A steady column of plain-clothed farmers filled aisles and expressed concerns about the future of their businesses Thursday to the man who could change farm policy.
U.S. Secretary of Agriculture Mike Johanns listened to dozens of farmers, ranchers and growers discuss what they called an increasingly bleak future during an open forum at Eastern Washington University. Johanns has been touring the country looking for input before crafting the 2007 Farm Bill.
“While I’ve studied and taught agricultural history and am familiar with the tough times of the past, I’ve never seen prospects as low as they are today,” said Alex McGregor, a wheat grower and fertilizer-business owner in Hooper, Wash. “We’re losing three or four farm families in many communities this winter. Slowing this exodus and providing some hope has to be job number one.”
Johanns sat on stage with Rep. Cathy McMorris, R-Wash., and listened as farmers from across Washington brought up several concerns, ranging from loan problems to conservation programs to free trade.
But a common thread ran through most comments: the family farm is in danger of being lost if the government doesn’t help.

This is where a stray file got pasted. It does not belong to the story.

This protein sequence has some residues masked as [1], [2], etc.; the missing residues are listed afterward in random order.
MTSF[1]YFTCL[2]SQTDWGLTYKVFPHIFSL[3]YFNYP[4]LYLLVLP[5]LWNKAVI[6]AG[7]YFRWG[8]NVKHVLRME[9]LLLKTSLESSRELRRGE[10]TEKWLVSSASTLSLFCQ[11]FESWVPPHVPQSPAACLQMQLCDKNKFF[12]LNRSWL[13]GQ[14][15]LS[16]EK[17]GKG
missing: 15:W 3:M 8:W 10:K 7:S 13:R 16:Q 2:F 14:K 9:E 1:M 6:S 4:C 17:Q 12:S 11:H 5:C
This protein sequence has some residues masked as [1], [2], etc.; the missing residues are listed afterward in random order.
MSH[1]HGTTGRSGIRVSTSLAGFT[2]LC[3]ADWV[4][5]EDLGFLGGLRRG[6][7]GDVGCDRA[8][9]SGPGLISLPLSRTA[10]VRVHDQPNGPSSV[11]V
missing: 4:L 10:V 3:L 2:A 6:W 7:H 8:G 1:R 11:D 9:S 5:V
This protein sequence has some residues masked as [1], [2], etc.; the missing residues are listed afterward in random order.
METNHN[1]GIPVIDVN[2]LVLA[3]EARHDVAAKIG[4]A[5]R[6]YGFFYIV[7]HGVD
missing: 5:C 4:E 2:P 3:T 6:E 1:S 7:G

“You are looking at room full of endangered species: farmers,” said Gretchen Borck, issues director for the Washington Association of Wheat Growers.
One man addressed a group of students in the Future Farmers of America program who were seated near the stage and said, “If nothing changes and we stay on the path we are on today, we’ll have to tell these kids they didn’t join the FFA, they joined the HFA: History of Farmers in America.”
Many expressed concern over the disparity in subsidies between different countries, which they say creates an unfair environment for farmers.
“We are competing in a world market and we need to be competing on an equal level,” said Art Schultheis, chairman of the state Turfgrass Seed Commission.
The comments are important to forming a new Farm Bill in 2007, Johanns said.
“They’re really pointing out some things that are working and some things that are not working,” said the cabinet secretary, who was appointed by President Bush in January.
“This has been a great forum, and this has been really helpful,” he said.